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Thursday, July 28, 2011

I cant believe its already my last week in Jamaica. This weekend was (sadly) the first time I took advantage of resort activities, touring Dunn’s River Falls, and laying by the pool with a nice book. It is times like this I regret that ‘I’ in my personality test profile. Things seem to be winding to a close pretty naturally though, and I even received my first follow up in clinic today. The mother of a girl I treated a couple of weeks ago at Port Maria stopped me in the hall just to report that her daughter’s skin infection had completely resolved. I think that is one of the most satisfying parts about working internationally: there are some diseases that are so easily treated that you feel guilty taking credit for its treatment. Infection? Antibiotics. Done! But of course, that comes with its sad stories as well. People my age would have parents who had died of some readily treatable illness, or a sibling who died from pneumonia. Pneumonia? What healthy child dies from pneumonia? “Well, that’s life,” they would reply to my sad expression. Not any life I’ve lived, I thought.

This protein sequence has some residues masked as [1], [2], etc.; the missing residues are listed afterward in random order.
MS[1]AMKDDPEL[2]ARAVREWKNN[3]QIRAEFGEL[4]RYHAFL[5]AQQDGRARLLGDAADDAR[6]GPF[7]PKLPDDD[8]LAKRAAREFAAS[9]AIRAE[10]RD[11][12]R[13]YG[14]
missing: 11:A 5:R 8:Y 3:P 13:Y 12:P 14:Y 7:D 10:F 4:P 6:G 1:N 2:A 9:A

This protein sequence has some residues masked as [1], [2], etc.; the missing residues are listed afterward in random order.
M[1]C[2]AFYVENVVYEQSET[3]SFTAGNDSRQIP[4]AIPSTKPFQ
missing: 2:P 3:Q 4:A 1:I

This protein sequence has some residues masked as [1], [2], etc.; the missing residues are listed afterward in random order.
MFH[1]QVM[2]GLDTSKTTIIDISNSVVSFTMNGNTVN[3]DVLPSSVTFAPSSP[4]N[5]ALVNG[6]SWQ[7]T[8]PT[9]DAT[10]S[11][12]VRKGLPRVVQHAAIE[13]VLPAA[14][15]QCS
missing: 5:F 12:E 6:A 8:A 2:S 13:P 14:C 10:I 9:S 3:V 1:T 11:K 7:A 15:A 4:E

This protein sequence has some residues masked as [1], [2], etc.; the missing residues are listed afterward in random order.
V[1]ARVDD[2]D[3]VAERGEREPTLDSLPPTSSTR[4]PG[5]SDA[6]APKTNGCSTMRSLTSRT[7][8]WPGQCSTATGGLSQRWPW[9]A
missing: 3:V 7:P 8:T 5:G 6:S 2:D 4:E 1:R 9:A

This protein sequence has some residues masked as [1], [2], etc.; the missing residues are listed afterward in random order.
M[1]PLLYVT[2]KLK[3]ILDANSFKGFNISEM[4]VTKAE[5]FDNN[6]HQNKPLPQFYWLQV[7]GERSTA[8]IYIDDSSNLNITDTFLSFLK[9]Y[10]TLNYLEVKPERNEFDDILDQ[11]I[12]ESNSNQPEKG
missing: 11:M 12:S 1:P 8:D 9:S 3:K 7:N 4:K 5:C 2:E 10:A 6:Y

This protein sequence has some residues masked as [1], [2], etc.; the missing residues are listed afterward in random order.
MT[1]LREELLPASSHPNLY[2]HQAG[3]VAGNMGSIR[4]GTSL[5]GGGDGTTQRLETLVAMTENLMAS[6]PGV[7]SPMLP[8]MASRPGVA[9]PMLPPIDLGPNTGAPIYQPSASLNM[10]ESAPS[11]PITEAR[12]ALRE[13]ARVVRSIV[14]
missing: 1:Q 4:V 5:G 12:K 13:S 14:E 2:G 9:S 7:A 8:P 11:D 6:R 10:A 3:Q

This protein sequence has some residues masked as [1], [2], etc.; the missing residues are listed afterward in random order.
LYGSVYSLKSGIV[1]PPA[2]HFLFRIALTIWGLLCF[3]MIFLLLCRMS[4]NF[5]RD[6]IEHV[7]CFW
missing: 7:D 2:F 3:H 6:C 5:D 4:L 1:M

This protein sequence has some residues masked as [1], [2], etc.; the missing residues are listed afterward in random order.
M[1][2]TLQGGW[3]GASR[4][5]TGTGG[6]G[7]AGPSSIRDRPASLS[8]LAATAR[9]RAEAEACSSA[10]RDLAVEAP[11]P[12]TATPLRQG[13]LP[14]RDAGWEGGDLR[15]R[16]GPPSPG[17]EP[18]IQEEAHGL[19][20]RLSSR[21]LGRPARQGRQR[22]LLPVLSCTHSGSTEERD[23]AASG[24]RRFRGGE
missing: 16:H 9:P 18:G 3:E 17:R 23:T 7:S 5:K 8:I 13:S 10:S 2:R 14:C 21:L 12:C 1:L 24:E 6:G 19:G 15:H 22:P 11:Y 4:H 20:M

Yesterday was a particularly exciting day in Annotto Bay. There was a child requiring a CT Head, and due to the lack of resources at that hospital, we traveled to University of the West Indies (UWI: eu-wee) in Kingston via ambulance. After I was done feeling nauseated and dizzy, I had the opportunity to explore this new hospital. Dr Ravi made the journey with me, and was a wonderful tour guide while we were there. The rooms, the emergency department, the wonderful wonderful machines! What a huge difference it was from the clinics I’ve been frequenting up to this point. Being in Kingston really made me feel like Jamaica wasn’t so foreign after all. If you have some Dramamine on hand, and forgot to eat your lunch, I definitely recommend giving the trip a try.

1 comment:

  1. I am so excited you were able to spend some time in Kingston and especially with the wonderful Dr. Ravi!!! Thank you so much for volunteering!
    Diane Pollard